12. Stummer W, Pichlmeier U, Meinel T, Wiestler OD, Zanella F, Reulen HJ; ALA-Glioma Study Group: Fluorescence-guided surgery with 5-aminolevulinic acid for resection of malignant glioma: a randomised controlled multicentre phase III trial. Lancet Oncol. 2006, 7:392-401.
  13. Lacroix M, Abi-Said D, Fourney DR, Gokaslan ZL, Shi W, DeMonte F, Lang FF, McCutcheon IE, Hassenbusch SJ, Holland E, Hess K, Michael C, Miller D, Sawaya R: A multivariate analysis of 416 patients with glioblastoma multiforme: prognosis, extent of resection, and survival. J Neurosurg. 2001, 95:190-198.
  14. Sanai N, Polley MY, McDermott MW, Parsa AT, Berger MS: An extent of resection threshold for newly diagnosed glioblastomas. J Neurosurg. 2011, 115:3-8. 10.3171/2011.2.JNS10998
  15. Díez Valle R, Tejada Solis S, Idoate Gastearena MA, García de Eulate R, Domínguez Echávarri P, Aristu Mendiroz J: Surgery guided by 5-aminolevulinic fluorescence in glioblastoma: volumetric analysis of extent of resection in single-center experience. J Neurooncol. 2011, 102:105-13. 10.1007/s11060-010-0296-4
  16. Aldave G, Tejada S, Pay E, Marigil M, Bejarano B, Idoate MA, Díez-Valle R: Prognostic value of residual fluorescent tissue in glioblastoma patients after gross total resection in 5-aminolevulinic Acid-guided surgery. Neurosurg. 2013, 72:915-20. 10.1227/NEU.0b013e31828c3974
  17. Coburger J, Engelke J, Scheuerle A, Thal DR, Hlavac M, Wirtz CR, König R: Tumor detection with 5-aminolevulinic acid fluorescence and Gd-DTPA-enhanced intraoperative MRI at the border of contrast-enhancing lesions: a prospective study based on histopathological assessment. Neurosurg Focus. 2014, 36:E3. 10.3171/2013.11.FOCUS13463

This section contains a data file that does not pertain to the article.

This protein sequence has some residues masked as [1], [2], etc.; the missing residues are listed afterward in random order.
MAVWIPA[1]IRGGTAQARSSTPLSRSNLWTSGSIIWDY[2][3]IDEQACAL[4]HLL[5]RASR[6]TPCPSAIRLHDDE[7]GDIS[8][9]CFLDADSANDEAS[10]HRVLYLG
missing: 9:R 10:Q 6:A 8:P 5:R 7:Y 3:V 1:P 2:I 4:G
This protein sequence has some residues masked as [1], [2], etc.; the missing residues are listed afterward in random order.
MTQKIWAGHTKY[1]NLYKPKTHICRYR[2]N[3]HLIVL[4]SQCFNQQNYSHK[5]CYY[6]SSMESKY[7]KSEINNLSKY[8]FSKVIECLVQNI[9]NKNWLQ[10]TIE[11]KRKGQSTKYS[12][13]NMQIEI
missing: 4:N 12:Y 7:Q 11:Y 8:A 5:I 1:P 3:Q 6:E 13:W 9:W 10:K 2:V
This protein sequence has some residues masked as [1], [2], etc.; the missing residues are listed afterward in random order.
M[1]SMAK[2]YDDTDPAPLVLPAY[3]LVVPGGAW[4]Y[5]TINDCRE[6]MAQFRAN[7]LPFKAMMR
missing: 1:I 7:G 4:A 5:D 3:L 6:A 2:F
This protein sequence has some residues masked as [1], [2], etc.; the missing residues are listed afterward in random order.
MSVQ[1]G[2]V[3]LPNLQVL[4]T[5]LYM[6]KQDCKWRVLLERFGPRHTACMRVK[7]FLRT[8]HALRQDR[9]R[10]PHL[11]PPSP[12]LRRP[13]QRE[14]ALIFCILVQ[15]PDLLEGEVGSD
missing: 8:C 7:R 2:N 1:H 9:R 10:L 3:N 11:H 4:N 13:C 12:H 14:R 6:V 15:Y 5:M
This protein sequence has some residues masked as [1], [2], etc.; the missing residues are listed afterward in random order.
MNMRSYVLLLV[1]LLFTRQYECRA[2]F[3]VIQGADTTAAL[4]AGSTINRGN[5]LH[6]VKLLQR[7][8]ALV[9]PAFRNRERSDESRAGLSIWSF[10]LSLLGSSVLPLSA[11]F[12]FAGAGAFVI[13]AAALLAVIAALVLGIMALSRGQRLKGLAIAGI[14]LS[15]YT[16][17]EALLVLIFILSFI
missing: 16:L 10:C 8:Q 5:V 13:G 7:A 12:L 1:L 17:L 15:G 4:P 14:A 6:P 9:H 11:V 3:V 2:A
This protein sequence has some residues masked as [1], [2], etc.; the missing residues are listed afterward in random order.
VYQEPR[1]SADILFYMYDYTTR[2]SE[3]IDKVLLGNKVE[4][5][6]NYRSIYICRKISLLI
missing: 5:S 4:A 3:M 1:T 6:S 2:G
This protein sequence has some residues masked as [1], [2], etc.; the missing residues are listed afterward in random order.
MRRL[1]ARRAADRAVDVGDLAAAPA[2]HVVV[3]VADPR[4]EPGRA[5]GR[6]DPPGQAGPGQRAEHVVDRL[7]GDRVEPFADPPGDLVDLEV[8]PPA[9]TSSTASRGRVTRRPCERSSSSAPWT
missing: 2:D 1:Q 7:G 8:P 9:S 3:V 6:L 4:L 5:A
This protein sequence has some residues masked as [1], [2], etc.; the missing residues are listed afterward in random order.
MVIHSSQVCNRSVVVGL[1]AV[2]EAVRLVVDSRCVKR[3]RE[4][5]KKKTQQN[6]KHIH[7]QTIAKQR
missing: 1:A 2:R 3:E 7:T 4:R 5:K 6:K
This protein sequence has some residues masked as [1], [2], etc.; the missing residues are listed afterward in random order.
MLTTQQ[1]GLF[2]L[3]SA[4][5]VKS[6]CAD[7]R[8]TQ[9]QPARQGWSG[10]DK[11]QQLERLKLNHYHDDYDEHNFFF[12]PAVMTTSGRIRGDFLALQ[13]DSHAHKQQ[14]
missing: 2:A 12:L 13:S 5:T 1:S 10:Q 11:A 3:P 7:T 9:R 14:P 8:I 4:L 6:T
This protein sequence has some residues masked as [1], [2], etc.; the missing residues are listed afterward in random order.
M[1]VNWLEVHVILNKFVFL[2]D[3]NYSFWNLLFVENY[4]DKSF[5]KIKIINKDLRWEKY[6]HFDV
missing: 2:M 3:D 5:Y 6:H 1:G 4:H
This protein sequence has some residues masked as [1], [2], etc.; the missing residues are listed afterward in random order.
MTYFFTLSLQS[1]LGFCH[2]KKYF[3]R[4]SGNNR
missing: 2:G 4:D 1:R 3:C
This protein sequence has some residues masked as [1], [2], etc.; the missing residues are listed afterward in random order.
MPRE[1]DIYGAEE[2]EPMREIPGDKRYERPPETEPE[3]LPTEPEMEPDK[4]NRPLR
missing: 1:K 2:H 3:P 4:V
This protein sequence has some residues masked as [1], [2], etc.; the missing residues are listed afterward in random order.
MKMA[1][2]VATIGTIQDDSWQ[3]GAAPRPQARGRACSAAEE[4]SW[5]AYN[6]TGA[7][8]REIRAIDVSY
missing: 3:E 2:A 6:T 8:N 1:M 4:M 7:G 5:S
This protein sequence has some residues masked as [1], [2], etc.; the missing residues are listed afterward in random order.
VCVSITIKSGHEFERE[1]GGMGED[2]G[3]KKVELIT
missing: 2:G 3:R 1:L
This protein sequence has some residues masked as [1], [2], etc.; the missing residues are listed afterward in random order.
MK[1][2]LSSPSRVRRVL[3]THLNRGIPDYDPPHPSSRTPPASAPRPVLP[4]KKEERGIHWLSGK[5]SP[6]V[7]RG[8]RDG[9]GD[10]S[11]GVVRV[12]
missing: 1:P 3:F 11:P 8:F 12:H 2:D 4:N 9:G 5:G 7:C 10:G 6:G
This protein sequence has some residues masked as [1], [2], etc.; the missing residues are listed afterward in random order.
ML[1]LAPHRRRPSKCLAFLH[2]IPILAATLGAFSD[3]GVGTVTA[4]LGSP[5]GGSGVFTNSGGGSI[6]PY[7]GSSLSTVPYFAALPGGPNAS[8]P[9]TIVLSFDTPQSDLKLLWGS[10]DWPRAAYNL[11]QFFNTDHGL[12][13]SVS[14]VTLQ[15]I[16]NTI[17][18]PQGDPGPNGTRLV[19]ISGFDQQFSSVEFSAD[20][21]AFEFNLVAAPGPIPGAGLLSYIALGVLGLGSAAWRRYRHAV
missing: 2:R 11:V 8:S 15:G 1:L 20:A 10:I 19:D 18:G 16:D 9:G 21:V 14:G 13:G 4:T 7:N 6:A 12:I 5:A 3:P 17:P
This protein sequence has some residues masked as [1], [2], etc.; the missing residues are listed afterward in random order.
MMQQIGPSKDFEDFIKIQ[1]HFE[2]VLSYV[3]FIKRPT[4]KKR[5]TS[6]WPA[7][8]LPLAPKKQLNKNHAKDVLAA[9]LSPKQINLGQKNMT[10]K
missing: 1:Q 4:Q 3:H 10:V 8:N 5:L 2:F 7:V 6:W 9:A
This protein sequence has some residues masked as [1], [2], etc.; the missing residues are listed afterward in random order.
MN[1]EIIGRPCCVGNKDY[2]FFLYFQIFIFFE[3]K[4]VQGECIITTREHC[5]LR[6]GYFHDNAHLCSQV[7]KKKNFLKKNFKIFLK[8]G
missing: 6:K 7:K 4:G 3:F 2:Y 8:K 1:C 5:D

18. Li Y, Rey-Dios R, Roberts DW, Valdés PA, Cohen-Gadol AA: Intraoperative fluorescence-guided resection of high-grade gliomas: A Comparison of the present techniques and evolution of future strategies. World Neurosurg. 2014, 82:175-185. 10.1016/j.wneu.2013.06.014
  19. Hefti M, Albert I, Luginbuehl V: Phenytoin reduces 5-aminolevulinic acid-induced protoporphyrin IX accumulation in malignant glioma cells. J Neurooncol. 2012, 108:443-50. 10.1007/s11060-012-0857-9
  20. Eyüpoglu IY, Hore N, Savaskan NE, Grummich P, Roessler K, Buchfelder M, Ganslandt O: Improving the extent of malignant glioma resection by dual intraoperative visualization approach. PLoS One. 2012, 7:e44885. 10.1371/journal.pone.0044885
  21. Webber J, Kessel D, Fromm D: Side effects and photosensitization of human tissues after aminolevulinic acid. J Surg Res. 1997, 68:31-7.
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Ahmed J. Awad, M.D.

Faculty of Medicine and Health Sciences, An-Najah National University, Nablus, Palestine

For correspondence:
dr_ahmedja@hotmail.com

Andrew Sloan, M.D.

University Hospital Case Medical Center

Ahmed J. Awad, M.D.

Faculty of Medicine and Health Sciences, An-Najah National University, Nablus, Palestine

For correspondence:
dr_ahmedja@hotmail.com

Andrew Sloan, M.D.

University Hospital Case Medical Center